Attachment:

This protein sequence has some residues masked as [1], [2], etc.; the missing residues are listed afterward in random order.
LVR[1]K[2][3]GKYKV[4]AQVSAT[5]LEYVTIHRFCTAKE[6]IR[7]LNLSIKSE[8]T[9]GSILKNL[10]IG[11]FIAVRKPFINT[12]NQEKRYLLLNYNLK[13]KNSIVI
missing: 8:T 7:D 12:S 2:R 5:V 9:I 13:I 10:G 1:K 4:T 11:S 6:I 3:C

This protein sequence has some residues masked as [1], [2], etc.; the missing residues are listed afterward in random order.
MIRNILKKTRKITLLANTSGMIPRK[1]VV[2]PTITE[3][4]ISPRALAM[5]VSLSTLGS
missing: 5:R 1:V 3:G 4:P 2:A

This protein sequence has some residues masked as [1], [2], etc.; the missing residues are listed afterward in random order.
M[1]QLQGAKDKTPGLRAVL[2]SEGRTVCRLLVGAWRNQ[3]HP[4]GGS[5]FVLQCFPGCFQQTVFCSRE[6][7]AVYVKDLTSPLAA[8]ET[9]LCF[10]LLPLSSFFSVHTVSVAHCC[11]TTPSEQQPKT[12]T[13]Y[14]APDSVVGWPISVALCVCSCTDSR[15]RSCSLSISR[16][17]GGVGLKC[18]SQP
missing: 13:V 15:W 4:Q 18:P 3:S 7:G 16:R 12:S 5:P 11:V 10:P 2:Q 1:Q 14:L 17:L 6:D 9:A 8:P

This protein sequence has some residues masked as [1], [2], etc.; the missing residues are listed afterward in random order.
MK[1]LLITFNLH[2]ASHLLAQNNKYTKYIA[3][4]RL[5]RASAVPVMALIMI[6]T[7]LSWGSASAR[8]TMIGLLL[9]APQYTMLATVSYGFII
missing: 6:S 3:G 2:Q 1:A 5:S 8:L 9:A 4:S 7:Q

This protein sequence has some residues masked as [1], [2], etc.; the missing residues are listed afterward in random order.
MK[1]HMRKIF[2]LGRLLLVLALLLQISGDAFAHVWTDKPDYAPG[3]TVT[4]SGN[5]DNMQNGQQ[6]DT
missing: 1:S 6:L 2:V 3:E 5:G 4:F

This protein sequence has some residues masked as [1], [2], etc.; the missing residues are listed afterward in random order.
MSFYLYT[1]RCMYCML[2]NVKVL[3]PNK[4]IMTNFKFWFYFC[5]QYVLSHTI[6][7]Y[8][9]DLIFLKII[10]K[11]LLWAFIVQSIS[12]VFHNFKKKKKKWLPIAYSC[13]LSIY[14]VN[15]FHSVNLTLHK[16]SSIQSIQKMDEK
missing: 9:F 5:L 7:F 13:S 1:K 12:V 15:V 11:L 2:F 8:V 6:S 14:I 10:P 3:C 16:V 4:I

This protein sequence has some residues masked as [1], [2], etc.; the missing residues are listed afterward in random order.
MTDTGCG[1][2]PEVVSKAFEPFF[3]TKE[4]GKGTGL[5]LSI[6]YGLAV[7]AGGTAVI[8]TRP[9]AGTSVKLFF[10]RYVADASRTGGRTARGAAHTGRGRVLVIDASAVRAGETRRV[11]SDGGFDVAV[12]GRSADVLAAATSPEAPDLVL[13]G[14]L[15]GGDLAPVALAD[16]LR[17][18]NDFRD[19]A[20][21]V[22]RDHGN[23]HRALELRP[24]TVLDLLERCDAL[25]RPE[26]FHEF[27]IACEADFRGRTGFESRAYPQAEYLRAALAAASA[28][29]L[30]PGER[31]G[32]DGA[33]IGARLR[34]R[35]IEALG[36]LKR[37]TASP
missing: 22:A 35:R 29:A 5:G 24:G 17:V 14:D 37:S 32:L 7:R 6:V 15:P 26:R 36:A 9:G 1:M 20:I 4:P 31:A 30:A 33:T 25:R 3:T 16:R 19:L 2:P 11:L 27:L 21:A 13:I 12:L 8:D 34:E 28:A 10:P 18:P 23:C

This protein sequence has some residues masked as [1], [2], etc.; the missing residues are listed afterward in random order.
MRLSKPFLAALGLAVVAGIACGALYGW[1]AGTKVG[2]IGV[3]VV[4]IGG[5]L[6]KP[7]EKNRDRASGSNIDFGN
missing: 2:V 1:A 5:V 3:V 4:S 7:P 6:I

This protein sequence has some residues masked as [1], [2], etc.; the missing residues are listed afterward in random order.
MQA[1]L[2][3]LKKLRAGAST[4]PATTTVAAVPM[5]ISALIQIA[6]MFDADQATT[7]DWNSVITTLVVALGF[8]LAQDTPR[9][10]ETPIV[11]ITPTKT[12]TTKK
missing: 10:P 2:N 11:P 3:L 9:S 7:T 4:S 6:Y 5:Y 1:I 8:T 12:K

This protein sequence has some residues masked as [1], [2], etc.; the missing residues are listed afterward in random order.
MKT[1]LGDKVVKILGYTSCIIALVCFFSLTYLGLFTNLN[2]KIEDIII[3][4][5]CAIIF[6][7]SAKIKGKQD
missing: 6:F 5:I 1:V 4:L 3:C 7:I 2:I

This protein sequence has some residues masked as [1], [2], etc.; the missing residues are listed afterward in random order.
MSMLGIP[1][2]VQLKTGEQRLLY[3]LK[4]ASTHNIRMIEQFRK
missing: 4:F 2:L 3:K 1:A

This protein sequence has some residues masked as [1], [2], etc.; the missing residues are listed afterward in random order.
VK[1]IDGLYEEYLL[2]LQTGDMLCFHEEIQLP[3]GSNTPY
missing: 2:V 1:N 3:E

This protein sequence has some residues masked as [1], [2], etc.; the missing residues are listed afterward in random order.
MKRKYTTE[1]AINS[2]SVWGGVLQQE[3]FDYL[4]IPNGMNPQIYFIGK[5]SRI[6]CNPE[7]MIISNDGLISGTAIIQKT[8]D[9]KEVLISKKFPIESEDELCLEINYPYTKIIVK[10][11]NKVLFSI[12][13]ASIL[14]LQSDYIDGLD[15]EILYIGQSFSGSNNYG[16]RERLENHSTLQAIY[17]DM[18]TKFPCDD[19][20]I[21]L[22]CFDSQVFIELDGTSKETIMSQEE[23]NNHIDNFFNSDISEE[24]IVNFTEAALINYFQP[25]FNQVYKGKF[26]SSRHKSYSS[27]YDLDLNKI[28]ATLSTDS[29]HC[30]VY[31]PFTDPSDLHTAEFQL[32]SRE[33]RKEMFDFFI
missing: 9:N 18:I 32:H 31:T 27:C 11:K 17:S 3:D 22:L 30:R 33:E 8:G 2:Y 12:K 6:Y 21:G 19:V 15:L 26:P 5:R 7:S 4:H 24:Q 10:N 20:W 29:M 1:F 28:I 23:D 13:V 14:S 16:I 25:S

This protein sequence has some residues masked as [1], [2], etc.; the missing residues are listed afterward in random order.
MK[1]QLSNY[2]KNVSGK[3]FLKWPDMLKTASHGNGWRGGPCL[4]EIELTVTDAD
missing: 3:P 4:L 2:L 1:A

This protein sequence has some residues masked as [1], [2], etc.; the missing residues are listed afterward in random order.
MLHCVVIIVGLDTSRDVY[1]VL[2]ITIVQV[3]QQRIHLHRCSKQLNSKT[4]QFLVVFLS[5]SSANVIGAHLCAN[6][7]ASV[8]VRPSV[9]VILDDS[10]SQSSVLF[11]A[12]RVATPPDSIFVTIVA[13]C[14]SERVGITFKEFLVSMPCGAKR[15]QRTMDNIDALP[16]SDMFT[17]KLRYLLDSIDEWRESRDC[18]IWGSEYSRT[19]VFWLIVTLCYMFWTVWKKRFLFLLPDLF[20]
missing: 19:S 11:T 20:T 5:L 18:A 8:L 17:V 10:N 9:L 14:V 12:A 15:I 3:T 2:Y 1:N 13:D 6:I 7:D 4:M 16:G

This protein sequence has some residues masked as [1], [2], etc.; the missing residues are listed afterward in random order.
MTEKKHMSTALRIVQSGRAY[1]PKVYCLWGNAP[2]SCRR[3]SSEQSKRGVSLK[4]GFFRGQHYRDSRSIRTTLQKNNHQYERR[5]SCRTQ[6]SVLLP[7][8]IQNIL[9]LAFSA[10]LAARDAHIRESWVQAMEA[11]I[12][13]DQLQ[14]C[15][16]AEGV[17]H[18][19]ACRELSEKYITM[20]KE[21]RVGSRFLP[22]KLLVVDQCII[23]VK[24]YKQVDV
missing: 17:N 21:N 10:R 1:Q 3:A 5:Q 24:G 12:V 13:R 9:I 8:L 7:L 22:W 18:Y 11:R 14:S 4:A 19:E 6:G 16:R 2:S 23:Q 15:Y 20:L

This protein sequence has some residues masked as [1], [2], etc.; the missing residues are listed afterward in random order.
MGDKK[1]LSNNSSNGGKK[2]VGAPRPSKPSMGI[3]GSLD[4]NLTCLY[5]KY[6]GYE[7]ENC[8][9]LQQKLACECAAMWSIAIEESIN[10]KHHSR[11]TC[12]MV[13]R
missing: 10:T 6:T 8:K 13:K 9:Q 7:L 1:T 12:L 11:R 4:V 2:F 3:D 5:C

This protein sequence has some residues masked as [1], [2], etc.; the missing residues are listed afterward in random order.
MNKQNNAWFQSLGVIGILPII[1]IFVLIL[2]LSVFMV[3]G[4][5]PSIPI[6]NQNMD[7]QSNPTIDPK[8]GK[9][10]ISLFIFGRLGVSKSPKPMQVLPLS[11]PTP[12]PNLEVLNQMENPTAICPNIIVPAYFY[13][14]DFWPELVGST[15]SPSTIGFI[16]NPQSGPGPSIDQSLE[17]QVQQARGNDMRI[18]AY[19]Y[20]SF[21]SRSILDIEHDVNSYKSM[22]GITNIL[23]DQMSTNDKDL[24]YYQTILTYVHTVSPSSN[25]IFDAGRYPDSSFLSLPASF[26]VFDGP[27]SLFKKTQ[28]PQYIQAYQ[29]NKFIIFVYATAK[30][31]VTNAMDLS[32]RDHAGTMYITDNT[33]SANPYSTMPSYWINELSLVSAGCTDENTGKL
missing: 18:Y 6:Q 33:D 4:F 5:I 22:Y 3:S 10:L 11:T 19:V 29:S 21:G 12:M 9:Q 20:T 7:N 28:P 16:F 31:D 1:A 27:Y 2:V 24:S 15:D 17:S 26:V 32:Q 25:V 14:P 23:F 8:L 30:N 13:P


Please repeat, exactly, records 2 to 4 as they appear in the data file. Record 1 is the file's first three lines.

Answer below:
This protein sequence has some residues masked as [1], [2], etc.; the missing residues are listed afterward in random order.
MIRNILKKTRKITLLANTSGMIPRK[1]VV[2]PTITE[3][4]ISPRALAM[5]VSLSTLGS
missing: 5:R 1:V 3:G 4:P 2:A

This protein sequence has some residues masked as [1], [2], etc.; the missing residues are listed afterward in random order.
M[1]QLQGAKDKTPGLRAVL[2]SEGRTVCRLLVGAWRNQ[3]HP[4]GGS[5]FVLQCFPGCFQQTVFCSRE[6][7]AVYVKDLTSPLAA[8]ET[9]LCF[10]LLPLSSFFSVHTVSVAHCC[11]TTPSEQQPKT[12]T[13]Y[14]APDSVVGWPISVALCVCSCTDSR[15]RSCSLSISR[16][17]GGVGLKC[18]SQP
missing: 13:V 15:W 4:Q 18:P 3:S 7:G 16:R 12:S 5:P 11:V 10:P 2:Q 1:Q 14:L 17:L 6:D 9:A 8:P

This protein sequence has some residues masked as [1], [2], etc.; the missing residues are listed afterward in random order.
MK[1]LLITFNLH[2]ASHLLAQNNKYTKYIA[3][4]RL[5]RASAVPVMALIMI[6]T[7]LSWGSASAR[8]TMIGLLL[9]APQYTMLATVSYGFII
missing: 6:S 3:G 2:Q 1:A 5:S 8:L 9:A 4:S 7:Q